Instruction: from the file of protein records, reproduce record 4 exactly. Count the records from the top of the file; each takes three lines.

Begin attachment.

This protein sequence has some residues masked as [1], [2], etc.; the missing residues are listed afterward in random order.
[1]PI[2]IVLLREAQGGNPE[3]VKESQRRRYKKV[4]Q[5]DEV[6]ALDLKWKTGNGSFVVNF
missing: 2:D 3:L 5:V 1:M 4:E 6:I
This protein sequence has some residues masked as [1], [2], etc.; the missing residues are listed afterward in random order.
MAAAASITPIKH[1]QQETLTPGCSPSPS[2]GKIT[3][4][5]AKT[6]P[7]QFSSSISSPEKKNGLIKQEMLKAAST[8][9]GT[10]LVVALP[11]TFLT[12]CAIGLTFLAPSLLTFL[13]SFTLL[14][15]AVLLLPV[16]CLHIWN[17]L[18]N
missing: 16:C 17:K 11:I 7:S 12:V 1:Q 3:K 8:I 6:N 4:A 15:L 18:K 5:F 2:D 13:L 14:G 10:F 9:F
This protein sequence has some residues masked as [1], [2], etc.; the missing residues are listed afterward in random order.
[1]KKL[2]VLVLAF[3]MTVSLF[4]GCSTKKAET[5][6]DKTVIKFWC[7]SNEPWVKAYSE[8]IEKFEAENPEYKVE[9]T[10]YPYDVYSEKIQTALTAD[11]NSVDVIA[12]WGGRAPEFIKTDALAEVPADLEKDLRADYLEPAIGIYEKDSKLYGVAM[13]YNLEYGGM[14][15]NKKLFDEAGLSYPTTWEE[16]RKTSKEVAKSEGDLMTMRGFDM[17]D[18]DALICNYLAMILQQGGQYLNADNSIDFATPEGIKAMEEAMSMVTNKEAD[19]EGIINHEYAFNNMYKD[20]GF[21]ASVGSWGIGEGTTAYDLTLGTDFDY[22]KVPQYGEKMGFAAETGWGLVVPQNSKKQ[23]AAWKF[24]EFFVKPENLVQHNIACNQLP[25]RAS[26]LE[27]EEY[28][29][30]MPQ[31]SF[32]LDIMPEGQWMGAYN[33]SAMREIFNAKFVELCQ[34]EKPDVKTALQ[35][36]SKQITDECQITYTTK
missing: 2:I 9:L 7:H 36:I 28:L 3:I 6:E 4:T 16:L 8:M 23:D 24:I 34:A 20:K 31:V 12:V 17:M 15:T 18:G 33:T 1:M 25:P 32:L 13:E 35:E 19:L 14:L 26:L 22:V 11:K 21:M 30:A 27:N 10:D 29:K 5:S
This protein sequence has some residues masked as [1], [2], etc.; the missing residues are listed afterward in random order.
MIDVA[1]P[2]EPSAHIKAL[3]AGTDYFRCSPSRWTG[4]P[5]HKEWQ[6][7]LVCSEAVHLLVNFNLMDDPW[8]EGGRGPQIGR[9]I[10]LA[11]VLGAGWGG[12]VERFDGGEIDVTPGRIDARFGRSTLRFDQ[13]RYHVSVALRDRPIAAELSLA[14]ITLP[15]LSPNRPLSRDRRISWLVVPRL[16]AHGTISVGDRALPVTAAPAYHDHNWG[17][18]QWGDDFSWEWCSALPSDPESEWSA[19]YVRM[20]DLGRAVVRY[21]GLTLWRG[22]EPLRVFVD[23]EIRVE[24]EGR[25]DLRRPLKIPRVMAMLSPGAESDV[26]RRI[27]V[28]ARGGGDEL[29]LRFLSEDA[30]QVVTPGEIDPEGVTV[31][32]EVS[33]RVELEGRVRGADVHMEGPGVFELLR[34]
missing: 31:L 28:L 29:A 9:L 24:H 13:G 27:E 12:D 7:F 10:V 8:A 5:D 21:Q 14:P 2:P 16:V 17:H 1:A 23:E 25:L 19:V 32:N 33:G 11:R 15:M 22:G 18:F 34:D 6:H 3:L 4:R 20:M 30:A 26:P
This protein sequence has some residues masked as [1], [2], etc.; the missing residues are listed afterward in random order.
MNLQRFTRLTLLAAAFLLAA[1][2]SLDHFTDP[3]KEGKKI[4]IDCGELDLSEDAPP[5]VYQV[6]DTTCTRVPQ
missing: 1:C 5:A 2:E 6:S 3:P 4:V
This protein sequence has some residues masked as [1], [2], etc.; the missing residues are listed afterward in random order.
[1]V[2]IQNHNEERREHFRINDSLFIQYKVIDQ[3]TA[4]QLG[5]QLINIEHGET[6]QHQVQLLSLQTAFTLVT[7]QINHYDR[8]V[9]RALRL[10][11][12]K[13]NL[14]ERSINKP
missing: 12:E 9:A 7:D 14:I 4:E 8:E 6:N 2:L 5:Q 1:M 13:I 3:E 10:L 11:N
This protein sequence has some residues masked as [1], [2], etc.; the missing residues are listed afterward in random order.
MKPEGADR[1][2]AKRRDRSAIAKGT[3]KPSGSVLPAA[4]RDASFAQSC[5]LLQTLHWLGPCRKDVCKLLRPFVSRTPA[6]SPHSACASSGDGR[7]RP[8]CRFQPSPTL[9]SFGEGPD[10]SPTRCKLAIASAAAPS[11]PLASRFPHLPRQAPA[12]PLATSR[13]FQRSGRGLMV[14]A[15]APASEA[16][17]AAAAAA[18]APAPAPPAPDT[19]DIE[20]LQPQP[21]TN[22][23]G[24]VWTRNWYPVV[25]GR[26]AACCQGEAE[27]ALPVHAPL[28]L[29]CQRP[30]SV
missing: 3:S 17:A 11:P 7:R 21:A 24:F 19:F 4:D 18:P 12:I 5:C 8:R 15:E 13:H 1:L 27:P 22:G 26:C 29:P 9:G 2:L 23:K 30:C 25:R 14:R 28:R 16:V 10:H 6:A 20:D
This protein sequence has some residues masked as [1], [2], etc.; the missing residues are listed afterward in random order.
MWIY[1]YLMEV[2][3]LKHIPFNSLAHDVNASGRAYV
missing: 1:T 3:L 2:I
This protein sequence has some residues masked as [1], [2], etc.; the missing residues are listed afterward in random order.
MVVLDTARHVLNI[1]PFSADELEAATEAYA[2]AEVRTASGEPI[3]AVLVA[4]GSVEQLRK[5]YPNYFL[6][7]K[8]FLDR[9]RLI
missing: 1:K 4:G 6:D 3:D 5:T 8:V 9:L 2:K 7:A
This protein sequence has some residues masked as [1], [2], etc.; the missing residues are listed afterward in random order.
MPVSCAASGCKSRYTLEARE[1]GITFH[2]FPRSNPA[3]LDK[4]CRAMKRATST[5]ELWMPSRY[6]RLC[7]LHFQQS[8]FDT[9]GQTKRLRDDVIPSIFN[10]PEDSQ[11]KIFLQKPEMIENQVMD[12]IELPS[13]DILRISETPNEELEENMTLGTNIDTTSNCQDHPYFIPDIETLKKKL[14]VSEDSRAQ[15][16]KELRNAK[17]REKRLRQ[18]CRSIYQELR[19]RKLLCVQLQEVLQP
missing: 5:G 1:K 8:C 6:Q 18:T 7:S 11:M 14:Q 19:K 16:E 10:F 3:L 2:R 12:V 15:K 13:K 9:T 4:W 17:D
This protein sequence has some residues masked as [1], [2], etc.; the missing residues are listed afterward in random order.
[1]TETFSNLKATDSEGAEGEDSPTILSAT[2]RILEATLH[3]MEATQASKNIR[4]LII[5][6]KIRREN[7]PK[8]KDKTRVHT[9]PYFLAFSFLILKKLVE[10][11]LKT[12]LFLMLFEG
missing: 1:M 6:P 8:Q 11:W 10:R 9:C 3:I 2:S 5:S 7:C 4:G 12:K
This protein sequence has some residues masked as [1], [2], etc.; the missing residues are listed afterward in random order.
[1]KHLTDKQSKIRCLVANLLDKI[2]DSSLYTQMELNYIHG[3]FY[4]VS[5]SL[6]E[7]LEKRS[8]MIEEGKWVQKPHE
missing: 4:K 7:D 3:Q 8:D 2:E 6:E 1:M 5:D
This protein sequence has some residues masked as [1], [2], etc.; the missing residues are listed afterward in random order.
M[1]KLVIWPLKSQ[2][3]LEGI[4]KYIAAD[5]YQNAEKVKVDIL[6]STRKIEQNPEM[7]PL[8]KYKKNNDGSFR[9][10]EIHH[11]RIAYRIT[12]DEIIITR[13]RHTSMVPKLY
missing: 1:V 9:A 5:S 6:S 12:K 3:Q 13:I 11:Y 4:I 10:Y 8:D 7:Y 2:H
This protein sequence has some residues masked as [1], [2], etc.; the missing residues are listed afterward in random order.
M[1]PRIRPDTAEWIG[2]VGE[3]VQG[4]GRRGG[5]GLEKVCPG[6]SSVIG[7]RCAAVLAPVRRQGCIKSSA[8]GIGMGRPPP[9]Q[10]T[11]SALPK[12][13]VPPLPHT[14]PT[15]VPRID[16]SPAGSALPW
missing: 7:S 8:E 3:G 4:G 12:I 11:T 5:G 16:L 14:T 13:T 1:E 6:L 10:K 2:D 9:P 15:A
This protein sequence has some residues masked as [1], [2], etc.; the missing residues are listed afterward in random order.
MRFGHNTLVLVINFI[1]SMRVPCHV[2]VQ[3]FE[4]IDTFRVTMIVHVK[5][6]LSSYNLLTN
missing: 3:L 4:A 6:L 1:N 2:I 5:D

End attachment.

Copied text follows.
This protein sequence has some residues masked as [1], [2], etc.; the missing residues are listed afterward in random order.
MIDVA[1]P[2]EPSAHIKAL[3]AGTDYFRCSPSRWTG[4]P[5]HKEWQ[6][7]LVCSEAVHLLVNFNLMDDPW[8]EGGRGPQIGR[9]I[10]LA[11]VLGAGWGG[12]VERFDGGEIDVTPGRIDARFGRSTLRFDQ[13]RYHVSVALRDRPIAAELSLA[14]ITLP[15]LSPNRPLSRDRRISWLVVPRL[16]AHGTISVGDRALPVTAAPAYHDHNWG[17][18]QWGDDFSWEWCSALPSDPESEWSA[19]YVRM[20]DLGRAVVRY[21]GLTLWRG[22]EPLRVFVD[23]EIRVE[24]EGR[25]DLRRPLKIPRVMAMLSPGAESDV[26]RRI[27]V[28]ARGGGDEL[29]LRFLSEDA[30]QVVTPGEIDPEGVTV[31][32]EVS[33]RVELEGRVRGADVHMEGPGVFELLR[34]
missing: 31:L 28:L 29:A 9:L 24:H 13:G 27:E 12:D 7:F 10:V 8:A 5:D 21:Q 14:P 2:P 16:V 17:H 1:A 23:E 25:L 19:V 32:N 33:G 11:R 15:M 22:G 18:F 34:D 6:H 3:L 4:R 20:M 30:A 26:P